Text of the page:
The NYPD is being taken to task for using a photo of Woody Harrelson in its facial recognition program designed to identify criminals, using a photo of the “True Detective” star because of his resemblance to a real-life criminal.
The Associated Press reports that police were unable to use a photo of a thief who was captured by a security camera stealing a six-pack of beer, as the footage was too pixelated for use with its facial-recognition software that compares photos of suspects to those within the department’s database.
Recognizing that the suspect in the footage bore a striking resemblance to Harrelson, police instead used a photo of the 57-year-old actor – which reportedly turned up several suspects and resulted in an arrest.
However, a new report from Georgetown University’s Law Center on Privacy and Technology is highly critical of the department’s practice of using celebrity photos to help track down criminal lookalikes, noting that the NYPD had also used a photo of a New York Knicks player to search the database for a man wanted for assault.
“This celebrity ‘match’ was sent back to the investigating officers, and someone who was not Woody Harrelson was eventually arrested for petit larceny,” declares the report of the Harrelson pic.
“The stakes are too high in criminal investigations to rely on unreliable – or wrong – inputs,” Georgetown researcher Clare Garvie wrote in the report “Garbage In, Garbage Out”, which takes a critical view of allegedly flawed practices in police use of facial recognition technology.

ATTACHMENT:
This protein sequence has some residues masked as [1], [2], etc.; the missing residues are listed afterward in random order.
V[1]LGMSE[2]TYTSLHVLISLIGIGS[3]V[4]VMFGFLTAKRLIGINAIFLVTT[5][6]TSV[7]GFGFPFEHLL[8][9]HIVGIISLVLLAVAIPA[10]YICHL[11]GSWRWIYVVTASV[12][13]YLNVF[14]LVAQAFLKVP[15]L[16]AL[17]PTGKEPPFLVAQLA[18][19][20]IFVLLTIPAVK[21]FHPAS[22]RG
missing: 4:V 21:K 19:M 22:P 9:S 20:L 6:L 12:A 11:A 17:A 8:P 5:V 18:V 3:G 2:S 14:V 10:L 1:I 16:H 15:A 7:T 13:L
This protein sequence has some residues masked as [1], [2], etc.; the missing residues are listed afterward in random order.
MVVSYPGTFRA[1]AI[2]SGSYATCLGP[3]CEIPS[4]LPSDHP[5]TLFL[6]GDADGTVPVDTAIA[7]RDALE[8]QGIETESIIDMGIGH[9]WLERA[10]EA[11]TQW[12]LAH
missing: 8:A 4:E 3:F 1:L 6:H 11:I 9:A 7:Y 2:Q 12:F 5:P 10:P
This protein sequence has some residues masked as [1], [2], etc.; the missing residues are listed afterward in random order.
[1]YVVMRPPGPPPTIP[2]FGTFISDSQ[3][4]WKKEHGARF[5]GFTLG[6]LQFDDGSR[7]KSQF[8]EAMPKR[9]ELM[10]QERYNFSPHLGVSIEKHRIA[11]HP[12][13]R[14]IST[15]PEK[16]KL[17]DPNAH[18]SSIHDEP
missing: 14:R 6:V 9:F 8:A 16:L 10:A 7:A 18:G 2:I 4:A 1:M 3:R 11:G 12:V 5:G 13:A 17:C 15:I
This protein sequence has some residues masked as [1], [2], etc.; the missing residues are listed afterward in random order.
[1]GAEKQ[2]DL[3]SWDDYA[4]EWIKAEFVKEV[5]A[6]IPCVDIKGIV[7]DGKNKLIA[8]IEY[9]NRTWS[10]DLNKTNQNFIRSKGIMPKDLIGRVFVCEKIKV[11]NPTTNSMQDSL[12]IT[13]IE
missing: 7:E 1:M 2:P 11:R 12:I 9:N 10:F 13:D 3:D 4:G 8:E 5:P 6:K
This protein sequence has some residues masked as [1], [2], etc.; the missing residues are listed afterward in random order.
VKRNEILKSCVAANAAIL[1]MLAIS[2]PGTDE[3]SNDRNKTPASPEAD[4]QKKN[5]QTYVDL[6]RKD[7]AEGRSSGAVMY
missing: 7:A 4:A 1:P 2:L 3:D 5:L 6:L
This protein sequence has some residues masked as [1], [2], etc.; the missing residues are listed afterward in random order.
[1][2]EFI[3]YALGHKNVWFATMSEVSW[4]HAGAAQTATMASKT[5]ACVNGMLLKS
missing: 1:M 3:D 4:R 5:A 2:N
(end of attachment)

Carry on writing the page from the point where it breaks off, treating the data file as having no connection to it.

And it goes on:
“It is one thing for a company to build a face recognition system designed to help individuals find their celebrity doppelganger or painting lookalike for entertainment purposes,” Garvie continues. “It’s quite another to use these techniques to identify criminal suspects, who may be deprived of their liberty and ultimately prosecuted based on the match.”
However, an NYPD spokesperson defends the practice of using lookalike photos, explaining that facial recognition technology is simply one of many tools in the department’s crime-fighting arsenal.
“No one has ever been arrested on the basis of a facial recognition match alone,” said Sgt. Jessica McRorie said in a statement. “As with any lead, further investigation is always needed to develop probable cause to arrest.”
According to McRorie, the department is currently reviewing its facial recognition protocols in order to improve the process.
“We compare images from crime scenes to arrest photos in law enforcement records,” McRorie added. “We do not engage in mass or random collection of facial records from NYPD camera systems, the Internet, or social media.”
Despite the NYPD’s defense of its program, Garvie has a strong message for police. “Stop using celebrity lookalike probe images,” she writes in her report. “Face recognition is generally considered to be a biometric, albeit an imperfect one. Police cannot substitute one person’s biometrics for another’s, regardless of whatever passing resemblance they may have.”